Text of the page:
Carnegie Endowment for International Peace

The Carnegie Endowment for International Peace is a unique global network of policy research centers in Russia, China, Europe, the Middle East, and the United States. Our mission, dating back more than a century, is to advance the cause of peace through analysis and development of fresh policy ideas and direct engagement and collaboration with decisionmakers in government, business, and civil society. Working together, our centers bring the inestimable benefit of multiple national viewpoints to bilateral, regional, and global issues.

Founded in 1910, Carnegie is the oldest international affairs think tank in the United States. It is known for excellence in scholarship, responsiveness to changing global circumstances, and a commitment to concrete improvements in public policy.

Carnegie launched a revolutionary plan in 2006 to build the first global think tank. Since then it has transformed an American institution into one well prepared to take on the challenges of a globalized world. At Carnegie’s international centers, local experts produce unrivaled work on critical national, regional, and global issues, collaborating closely with colleagues across the world. The result provides capitals and global institutions with a deeper understanding of the circumstances shaping policy choices worldwide as well as a flow of new approaches to policy problems.

Today, Carnegie has research centers in Beijing, Beirut, Brussels, Moscow, and Washington as well as a program in Almaty. It is supervised by an international board of trustees and its research activities are overseen by a global management group. More than two-thirds of its current scholars were born outside the United States, nearly all speak languages other than their native tongues, and most have had experience in government. The global think tank has websites in Arabic, Chinese, English, and Russian.

Carnegie does not take institutional positions, does not engage in lobbying, and is not involved in ideological advocacy. Instead, it relies on its independence and the quality of its scholarship to make notable contributions to national policymaking. It welcomes scholars with diverse political views and is acknowledged to be a centrist institution within the American political spectrum.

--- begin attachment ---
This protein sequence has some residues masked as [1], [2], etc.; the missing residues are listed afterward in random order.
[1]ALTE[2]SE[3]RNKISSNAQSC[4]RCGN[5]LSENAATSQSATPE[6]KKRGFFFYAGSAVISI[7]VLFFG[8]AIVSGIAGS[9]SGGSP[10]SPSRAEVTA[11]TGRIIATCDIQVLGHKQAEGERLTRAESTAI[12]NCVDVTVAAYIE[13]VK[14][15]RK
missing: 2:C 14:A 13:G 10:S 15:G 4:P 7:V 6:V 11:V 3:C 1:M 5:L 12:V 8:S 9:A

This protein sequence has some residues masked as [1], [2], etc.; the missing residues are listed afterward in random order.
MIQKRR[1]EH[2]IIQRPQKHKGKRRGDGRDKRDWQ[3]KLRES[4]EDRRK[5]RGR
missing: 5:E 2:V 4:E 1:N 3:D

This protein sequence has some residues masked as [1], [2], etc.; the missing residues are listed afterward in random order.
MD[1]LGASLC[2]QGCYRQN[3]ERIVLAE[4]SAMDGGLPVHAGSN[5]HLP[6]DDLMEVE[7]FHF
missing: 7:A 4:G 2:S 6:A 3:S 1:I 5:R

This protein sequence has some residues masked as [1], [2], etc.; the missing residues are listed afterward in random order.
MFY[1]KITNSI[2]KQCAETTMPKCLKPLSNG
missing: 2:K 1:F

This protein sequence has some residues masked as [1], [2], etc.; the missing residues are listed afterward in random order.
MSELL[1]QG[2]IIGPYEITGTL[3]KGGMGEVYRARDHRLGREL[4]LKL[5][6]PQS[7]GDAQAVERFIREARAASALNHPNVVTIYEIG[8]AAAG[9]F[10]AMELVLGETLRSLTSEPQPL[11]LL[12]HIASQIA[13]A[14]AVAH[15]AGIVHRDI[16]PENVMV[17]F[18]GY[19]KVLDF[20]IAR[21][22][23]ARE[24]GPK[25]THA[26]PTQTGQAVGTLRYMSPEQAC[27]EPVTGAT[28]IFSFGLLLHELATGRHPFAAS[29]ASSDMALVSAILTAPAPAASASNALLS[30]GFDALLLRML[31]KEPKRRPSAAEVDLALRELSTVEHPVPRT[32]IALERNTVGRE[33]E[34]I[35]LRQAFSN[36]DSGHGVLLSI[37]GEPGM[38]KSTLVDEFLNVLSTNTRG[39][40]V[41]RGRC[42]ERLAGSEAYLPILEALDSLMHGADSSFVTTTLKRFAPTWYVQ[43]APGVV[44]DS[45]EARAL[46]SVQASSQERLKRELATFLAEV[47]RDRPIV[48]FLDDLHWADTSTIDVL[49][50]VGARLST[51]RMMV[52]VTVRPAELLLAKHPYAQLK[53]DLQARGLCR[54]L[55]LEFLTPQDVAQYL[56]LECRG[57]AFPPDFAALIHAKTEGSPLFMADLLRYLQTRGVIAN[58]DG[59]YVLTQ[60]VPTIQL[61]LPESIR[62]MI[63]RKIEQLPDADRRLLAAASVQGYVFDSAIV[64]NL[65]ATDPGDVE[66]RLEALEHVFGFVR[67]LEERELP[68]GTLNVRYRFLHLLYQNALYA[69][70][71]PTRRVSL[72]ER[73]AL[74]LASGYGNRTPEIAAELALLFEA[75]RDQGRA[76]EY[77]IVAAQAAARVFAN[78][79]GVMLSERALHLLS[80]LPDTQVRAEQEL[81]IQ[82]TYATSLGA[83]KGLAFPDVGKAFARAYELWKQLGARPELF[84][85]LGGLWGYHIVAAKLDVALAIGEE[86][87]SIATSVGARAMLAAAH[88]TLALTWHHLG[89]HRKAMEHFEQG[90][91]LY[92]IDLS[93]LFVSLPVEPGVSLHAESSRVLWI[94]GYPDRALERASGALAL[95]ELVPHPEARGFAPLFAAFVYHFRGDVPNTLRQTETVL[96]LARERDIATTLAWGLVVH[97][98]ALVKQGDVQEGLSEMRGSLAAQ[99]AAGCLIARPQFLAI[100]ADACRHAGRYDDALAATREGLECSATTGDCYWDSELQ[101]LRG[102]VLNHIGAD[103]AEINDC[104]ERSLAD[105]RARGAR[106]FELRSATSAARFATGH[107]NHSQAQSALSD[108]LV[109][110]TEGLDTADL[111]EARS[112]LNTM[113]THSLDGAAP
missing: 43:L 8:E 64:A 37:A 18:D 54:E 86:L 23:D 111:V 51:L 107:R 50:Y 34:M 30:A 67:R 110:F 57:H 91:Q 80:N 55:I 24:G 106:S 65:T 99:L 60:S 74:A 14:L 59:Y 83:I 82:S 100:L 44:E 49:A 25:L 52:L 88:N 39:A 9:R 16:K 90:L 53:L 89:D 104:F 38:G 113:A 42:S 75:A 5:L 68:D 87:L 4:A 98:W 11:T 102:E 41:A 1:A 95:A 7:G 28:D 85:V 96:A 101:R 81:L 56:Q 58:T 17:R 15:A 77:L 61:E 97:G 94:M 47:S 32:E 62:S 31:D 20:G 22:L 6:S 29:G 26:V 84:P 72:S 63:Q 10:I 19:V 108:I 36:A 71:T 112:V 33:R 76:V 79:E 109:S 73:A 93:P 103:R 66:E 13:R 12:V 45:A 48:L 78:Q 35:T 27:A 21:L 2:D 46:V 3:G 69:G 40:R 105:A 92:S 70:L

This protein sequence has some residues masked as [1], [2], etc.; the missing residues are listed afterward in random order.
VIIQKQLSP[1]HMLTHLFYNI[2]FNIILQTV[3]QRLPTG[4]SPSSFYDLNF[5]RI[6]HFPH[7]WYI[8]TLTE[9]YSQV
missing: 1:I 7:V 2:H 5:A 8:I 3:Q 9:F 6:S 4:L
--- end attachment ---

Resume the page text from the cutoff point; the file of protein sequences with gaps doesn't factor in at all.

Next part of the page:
1779 Massachusetts Avenue
NW Washington, DC 20036-2103
Phone: 202 483 7600
Fax: 202 483 1840


Ambassador James F. Collins
Director of the Russia and Eurasia Program


Ambassador James F. Collins, a retired career diplomat, is director of the Russia and Eurasia Program at the Carnegie Endowment for International Peace.  Collins was the U.S. ambassador to Russia from 1997 to 2001.  Before his appointment as ambassador to Russia, he served as ambassador at large for the newly independent states in the mid-1990s and as deputy chief of mission and chargé d’affaires at the U.S. embassy in Moscow from 1990 to 1993. In addition to three diplomatic postings in Moscow, he also held positions at the U.S. embassy in Jordan and the consulate general in Turkey.  After retirement from government service in 2001 and prior to joining the Carnegie Endowment in 2007, he served as senior adviser at the public law and policy practice group Akin, Gump, Strauss, Hauer & Feld. Collins has been active on the boards of nonprofit organizations concerned with U.S. foreign policy and U.S. relations with Russia and Eurasia, including the U.S.-Russia Business Council, the U.S.-Russia Foundation for Economic Advancement and the Rule of Law, the American Academy of Diplomacy, and the Open World Leadership Center.